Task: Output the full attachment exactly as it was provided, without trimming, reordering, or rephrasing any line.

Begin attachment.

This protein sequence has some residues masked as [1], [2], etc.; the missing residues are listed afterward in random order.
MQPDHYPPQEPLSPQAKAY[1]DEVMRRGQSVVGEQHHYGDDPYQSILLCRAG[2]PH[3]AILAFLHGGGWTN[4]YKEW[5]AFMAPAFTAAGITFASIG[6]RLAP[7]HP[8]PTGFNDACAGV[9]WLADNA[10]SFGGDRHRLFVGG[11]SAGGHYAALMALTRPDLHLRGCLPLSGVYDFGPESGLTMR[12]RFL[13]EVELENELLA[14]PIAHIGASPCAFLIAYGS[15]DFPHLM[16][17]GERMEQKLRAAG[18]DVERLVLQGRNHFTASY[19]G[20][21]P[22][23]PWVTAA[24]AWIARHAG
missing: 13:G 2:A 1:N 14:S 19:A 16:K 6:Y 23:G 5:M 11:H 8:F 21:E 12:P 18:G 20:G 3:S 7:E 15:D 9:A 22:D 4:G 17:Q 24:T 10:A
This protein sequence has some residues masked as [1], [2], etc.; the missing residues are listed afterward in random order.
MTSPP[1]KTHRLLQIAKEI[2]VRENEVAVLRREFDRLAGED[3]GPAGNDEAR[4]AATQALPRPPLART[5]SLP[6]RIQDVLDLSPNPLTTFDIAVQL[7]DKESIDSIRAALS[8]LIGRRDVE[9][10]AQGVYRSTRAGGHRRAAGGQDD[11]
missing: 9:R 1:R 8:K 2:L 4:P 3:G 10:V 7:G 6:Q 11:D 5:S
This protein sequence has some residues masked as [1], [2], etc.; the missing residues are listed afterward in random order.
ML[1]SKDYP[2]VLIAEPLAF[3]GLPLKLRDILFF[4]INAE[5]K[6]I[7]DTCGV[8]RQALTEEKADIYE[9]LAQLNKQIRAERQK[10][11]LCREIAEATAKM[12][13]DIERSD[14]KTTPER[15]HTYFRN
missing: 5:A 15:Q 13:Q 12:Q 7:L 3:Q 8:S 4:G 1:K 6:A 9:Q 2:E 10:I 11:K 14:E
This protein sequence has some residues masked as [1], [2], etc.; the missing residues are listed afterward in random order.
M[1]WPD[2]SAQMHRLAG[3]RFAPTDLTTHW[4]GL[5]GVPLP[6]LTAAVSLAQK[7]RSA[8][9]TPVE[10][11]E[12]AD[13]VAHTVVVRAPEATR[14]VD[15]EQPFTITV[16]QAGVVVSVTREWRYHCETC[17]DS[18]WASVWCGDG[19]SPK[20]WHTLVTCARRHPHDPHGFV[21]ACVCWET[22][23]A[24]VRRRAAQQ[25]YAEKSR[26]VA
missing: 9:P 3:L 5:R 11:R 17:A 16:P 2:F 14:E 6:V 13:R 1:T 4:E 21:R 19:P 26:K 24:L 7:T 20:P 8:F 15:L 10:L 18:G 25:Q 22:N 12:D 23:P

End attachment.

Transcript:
This protein sequence has some residues masked as [1], [2], etc.; the missing residues are listed afterward in random order.
MQPDHYPPQEPLSPQAKAY[1]DEVMRRGQSVVGEQHHYGDDPYQSILLCRAG[2]PH[3]AILAFLHGGGWTN[4]YKEW[5]AFMAPAFTAAGITFASIG[6]RLAP[7]HP[8]PTGFNDACAGV[9]WLADNA[10]SFGGDRHRLFVGG[11]SAGGHYAALMALTRPDLHLRGCLPLSGVYDFGPESGLTMR[12]RFL[13]EVELENELLA[14]PIAHIGASPCAFLIAYGS[15]DFPHLM[16][17]GERMEQKLRAAG[18]DVERLVLQGRNHFTASY[19]G[20][21]P[22][23]PWVTAA[24]AWIARHAG
missing: 13:G 2:A 1:N 14:S 19:A 16:K 6:Y 23:G 5:M 11:H 8:F 21:E 12:P 18:G 20:G 3:S 7:E 15:D 9:A 22:D 4:G 17:Q 24:T 10:A
This protein sequence has some residues masked as [1], [2], etc.; the missing residues are listed afterward in random order.
MTSPP[1]KTHRLLQIAKEI[2]VRENEVAVLRREFDRLAGED[3]GPAGNDEAR[4]AATQALPRPPLART[5]SLP[6]RIQDVLDLSPNPLTTFDIAVQL[7]DKESIDSIRAALS[8]LIGRRDVE[9][10]AQGVYRSTRAGGHRRAAGGQDD[11]
missing: 9:R 1:R 8:K 2:L 4:P 3:G 10:V 7:G 6:Q 11:D 5:S
This protein sequence has some residues masked as [1], [2], etc.; the missing residues are listed afterward in random order.
ML[1]SKDYP[2]VLIAEPLAF[3]GLPLKLRDILFF[4]INAE[5]K[6]I[7]DTCGV[8]RQALTEEKADIYE[9]LAQLNKQIRAERQK[10][11]LCREIAEATAKM[12][13]DIERSD[14]KTTPER[15]HTYFRN
missing: 5:A 15:Q 13:Q 12:Q 7:L 3:Q 8:S 4:G 1:K 6:A 9:Q 2:E 10:I 11:K 14:E
This protein sequence has some residues masked as [1], [2], etc.; the missing residues are listed afterward in random order.
M[1]WPD[2]SAQMHRLAG[3]RFAPTDLTTHW[4]GL[5]GVPLP[6]LTAAVSLAQK[7]RSA[8][9]TPVE[10][11]E[12]AD[13]VAHTVVVRAPEATR[14]VD[15]EQPFTITV[16]QAGVVVSVTREWRYHCETC[17]DS[18]WASVWCGDG[19]SPK[20]WHTLVTCARRHPHDPHGFV[21]ACVCWET[22][23]A[24]VRRRAAQQ[25]YAEKSR[26]VA
missing: 9:P 3:L 5:R 11:R 17:A 16:P 2:F 14:E 6:V 13:R 1:T 4:E 21:R 19:P 26:K 24:L 7:T 20:P 8:F 15:L 10:L 18:G 25:Q 22:N 12:D 23:P